The two simple causes of these phenomena for Old model cars were: one, the fuel had too low an octane rating, and would self-ignite from the heat built up when the fuel mixture was compressed, particularly with the engine under load. Changes in refinery methods and using the lead compounds to increase octane rating improved engine performance and efficiency.
Two as the engine accumulates carbon and lead deposits in the combustion chambers creates spots that get white hot during engine operation. Soon, these “hot spots” cause the ignition of the plugs. The cure for this cause is to remove the cylinder head and scrap and wire brush deposits from the combustion chambers, the top of the pitons, and the valves. Decarbonizing is the common name for this job and it often is combined with valve service.
An engine top cleaner (a specially made solvent) can be run through the fuel periodically, to help reduce the formation of deposits and delay or possibly eliminate the need for decarbonizing. Even the occasional spraying of water into the carburetor air intake, with the engine running, will help remove carbon deposits.
A knock problem from a low octane rating is common today. Most engines are designed with compression ratios as close as possible to the limit posed by the octane rating of the fuel available.
If a higher octane fuel is available to the motorist, he should use it to suppress knock. Or the compression ratio can be reduced by removing the cylinder head and installing a new cylinder head gasket with a shim. For more severe cases, lower compression ratio pistons may be required. in milder cases retarding the ignition timing may be all that is needed.
Engine cooling system problems-
Several other factors related to modern automobile and engine design can cause knock. They include the following :
If the cooling system is poorly maintained, passages get plugged, and hot spots from around the combustion chamber because coolant cannot reach them.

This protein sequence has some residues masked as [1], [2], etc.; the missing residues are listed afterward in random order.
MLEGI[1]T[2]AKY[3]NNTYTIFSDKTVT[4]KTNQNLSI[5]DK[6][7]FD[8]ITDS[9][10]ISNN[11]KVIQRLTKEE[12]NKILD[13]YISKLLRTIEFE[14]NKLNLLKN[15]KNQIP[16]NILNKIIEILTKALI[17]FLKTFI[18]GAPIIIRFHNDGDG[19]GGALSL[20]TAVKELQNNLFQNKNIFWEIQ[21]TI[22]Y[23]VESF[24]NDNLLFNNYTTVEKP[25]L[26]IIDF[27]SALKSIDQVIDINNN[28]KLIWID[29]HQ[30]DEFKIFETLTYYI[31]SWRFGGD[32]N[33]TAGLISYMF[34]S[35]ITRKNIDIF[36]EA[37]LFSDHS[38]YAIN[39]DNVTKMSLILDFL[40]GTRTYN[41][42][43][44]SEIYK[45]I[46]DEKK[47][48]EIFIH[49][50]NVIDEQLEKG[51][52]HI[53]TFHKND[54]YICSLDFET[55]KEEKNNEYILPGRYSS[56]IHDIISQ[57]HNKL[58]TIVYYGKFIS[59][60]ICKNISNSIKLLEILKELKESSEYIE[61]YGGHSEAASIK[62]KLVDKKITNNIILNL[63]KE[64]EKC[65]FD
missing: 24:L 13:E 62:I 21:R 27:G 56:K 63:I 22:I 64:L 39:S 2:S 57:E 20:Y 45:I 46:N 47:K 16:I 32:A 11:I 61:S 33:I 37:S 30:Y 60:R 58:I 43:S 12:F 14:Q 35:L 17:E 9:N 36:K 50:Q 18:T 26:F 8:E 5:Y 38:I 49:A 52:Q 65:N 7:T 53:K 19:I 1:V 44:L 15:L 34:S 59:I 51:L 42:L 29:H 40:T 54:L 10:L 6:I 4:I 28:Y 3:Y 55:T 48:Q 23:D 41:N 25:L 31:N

Or the engine simply may be running close to an overheating condition because of a low coolant level or slipping of the fan/water pump belt. With any of these conditions, the engine may run hot and not normally boil over. The reduction in heat transfer results in ut combustion chamber hot spots.
Lean fuel mixtures-
Although many modern engines are designed to run on a fuel mixture for better economy and lower emission of air pollutants into the exhaust, the lean mixture tends to raise combustion chamber temperatures. As a result, some spots get hot enough to cause a knock.
Knock may be severe if air leaks into the intake manifold, further leaning out the mixture. One reason is leakage at the carburetor base and intake manifold gaskets. It may be rectified by tightening the retaining nuts or bolts.
Improper ignition timing is another possible cause of engine knock. If the timing is too far advanced, it will raise combustion chamber temperatures and hot spots will result.
First, check basic tuning with a timing light. Clean the timing marks first and, if necessary, apply a line of chalk to the correct mark. liming should be within two degrees of the manufacturers’ specifications.
It is possible to eliminate most knocking by retarding tuning, even if it is within specifications. But if the timing is retarded too far, the performance of the engine would not be at an acceptable level.
Next, check the distributor centrifugal (speed-controlled) advance. If the timing seems to advance very much with just a moderate increase in engine speed, it is possible that the centrifugal advances effectively perhaps the springs are weak or broken. A simple check is to shut off the engine and unit the distributor upper shaft by the rotor. The shaft and rotor should turn a small amount against moderate spring pressure, then stop. Release it and it should spring back. If there is any weakness in the spring action or any stiffness, remove the distributor plate, and inspect more closely. If found defective, fix a new spring.